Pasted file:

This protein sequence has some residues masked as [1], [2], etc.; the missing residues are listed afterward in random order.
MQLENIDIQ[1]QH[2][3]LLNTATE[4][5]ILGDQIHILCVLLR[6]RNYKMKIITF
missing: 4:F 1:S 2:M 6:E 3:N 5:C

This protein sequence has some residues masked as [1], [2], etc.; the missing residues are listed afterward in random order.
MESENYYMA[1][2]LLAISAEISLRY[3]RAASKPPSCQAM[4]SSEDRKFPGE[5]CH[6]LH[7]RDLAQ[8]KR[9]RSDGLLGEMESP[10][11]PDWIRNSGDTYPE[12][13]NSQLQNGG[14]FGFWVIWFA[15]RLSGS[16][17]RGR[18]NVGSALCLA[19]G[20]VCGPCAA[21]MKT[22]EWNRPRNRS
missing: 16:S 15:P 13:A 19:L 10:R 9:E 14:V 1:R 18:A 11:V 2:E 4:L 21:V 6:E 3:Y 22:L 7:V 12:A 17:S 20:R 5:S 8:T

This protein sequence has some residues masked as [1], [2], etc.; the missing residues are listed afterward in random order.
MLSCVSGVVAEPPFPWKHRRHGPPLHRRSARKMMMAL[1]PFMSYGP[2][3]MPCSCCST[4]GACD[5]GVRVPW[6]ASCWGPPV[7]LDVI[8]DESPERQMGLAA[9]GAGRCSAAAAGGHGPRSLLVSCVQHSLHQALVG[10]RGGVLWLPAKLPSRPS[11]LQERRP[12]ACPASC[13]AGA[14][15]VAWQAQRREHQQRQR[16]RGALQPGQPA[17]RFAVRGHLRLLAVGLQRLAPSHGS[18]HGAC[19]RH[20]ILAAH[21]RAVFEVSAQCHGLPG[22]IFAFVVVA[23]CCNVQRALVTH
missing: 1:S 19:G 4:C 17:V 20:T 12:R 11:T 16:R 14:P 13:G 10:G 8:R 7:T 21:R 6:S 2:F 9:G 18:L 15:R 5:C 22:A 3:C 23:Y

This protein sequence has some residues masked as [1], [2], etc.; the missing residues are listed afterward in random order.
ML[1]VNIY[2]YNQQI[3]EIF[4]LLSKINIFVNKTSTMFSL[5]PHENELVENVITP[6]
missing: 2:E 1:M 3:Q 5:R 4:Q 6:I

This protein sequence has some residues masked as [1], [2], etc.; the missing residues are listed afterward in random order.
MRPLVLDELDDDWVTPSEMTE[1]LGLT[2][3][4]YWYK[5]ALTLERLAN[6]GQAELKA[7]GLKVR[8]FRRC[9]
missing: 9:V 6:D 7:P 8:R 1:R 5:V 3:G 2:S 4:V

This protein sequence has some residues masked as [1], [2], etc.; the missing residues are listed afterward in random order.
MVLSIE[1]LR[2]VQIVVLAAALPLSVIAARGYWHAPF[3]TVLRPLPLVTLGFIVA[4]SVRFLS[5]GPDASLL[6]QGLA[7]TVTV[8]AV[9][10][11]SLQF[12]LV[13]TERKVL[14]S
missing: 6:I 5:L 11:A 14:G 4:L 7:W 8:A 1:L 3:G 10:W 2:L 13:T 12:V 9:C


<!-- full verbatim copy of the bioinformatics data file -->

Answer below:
This protein sequence has some residues masked as [1], [2], etc.; the missing residues are listed afterward in random order.
MQLENIDIQ[1]QH[2][3]LLNTATE[4][5]ILGDQIHILCVLLR[6]RNYKMKIITF
missing: 4:F 1:S 2:M 6:E 3:N 5:C

This protein sequence has some residues masked as [1], [2], etc.; the missing residues are listed afterward in random order.
MESENYYMA[1][2]LLAISAEISLRY[3]RAASKPPSCQAM[4]SSEDRKFPGE[5]CH[6]LH[7]RDLAQ[8]KR[9]RSDGLLGEMESP[10][11]PDWIRNSGDTYPE[12][13]NSQLQNGG[14]FGFWVIWFA[15]RLSGS[16][17]RGR[18]NVGSALCLA[19]G[20]VCGPCAA[21]MKT[22]EWNRPRNRS
missing: 16:S 15:P 13:A 19:L 10:R 9:E 14:V 1:R 18:A 11:V 2:E 4:L 21:V 6:E 3:Y 22:L 7:V 12:A 17:S 20:R 5:S 8:T

This protein sequence has some residues masked as [1], [2], etc.; the missing residues are listed afterward in random order.
MLSCVSGVVAEPPFPWKHRRHGPPLHRRSARKMMMAL[1]PFMSYGP[2][3]MPCSCCST[4]GACD[5]GVRVPW[6]ASCWGPPV[7]LDVI[8]DESPERQMGLAA[9]GAGRCSAAAAGGHGPRSLLVSCVQHSLHQALVG[10]RGGVLWLPAKLPSRPS[11]LQERRP[12]ACPASC[13]AGA[14][15]VAWQAQRREHQQRQR[16]RGALQPGQPA[17]RFAVRGHLRLLAVGLQRLAPSHGS[18]HGAC[19]RH[20]ILAAH[21]RAVFEVSAQCHGLPG[22]IFAFVVVA[23]CCNVQRALVTH
missing: 1:S 19:G 4:C 17:V 20:T 12:R 11:T 16:R 14:P 13:G 10:G 8:R 7:T 21:R 6:S 2:F 9:G 18:L 15:R 5:C 22:A 3:C 23:Y

This protein sequence has some residues masked as [1], [2], etc.; the missing residues are listed afterward in random order.
ML[1]VNIY[2]YNQQI[3]EIF[4]LLSKINIFVNKTSTMFSL[5]PHENELVENVITP[6]
missing: 2:E 1:M 3:Q 5:R 4:Q 6:I

This protein sequence has some residues masked as [1], [2], etc.; the missing residues are listed afterward in random order.
MRPLVLDELDDDWVTPSEMTE[1]LGLT[2][3][4]YWYK[5]ALTLERLAN[6]GQAELKA[7]GLKVR[8]FRRC[9]
missing: 9:V 6:D 7:P 8:R 1:R 5:V 3:G 2:S 4:V

This protein sequence has some residues masked as [1], [2], etc.; the missing residues are listed afterward in random order.
MVLSIE[1]LR[2]VQIVVLAAALPLSVIAARGYWHAPF[3]TVLRPLPLVTLGFIVA[4]SVRFLS[5]GPDASLL[6]QGLA[7]TVTV[8]AV[9][10][11]SLQF[12]LV[13]TERKVL[14]S
missing: 6:I 5:L 11:A 14:G 4:L 7:W 8:A 1:L 3:G 10:W 2:L 13:T 12:V 9:C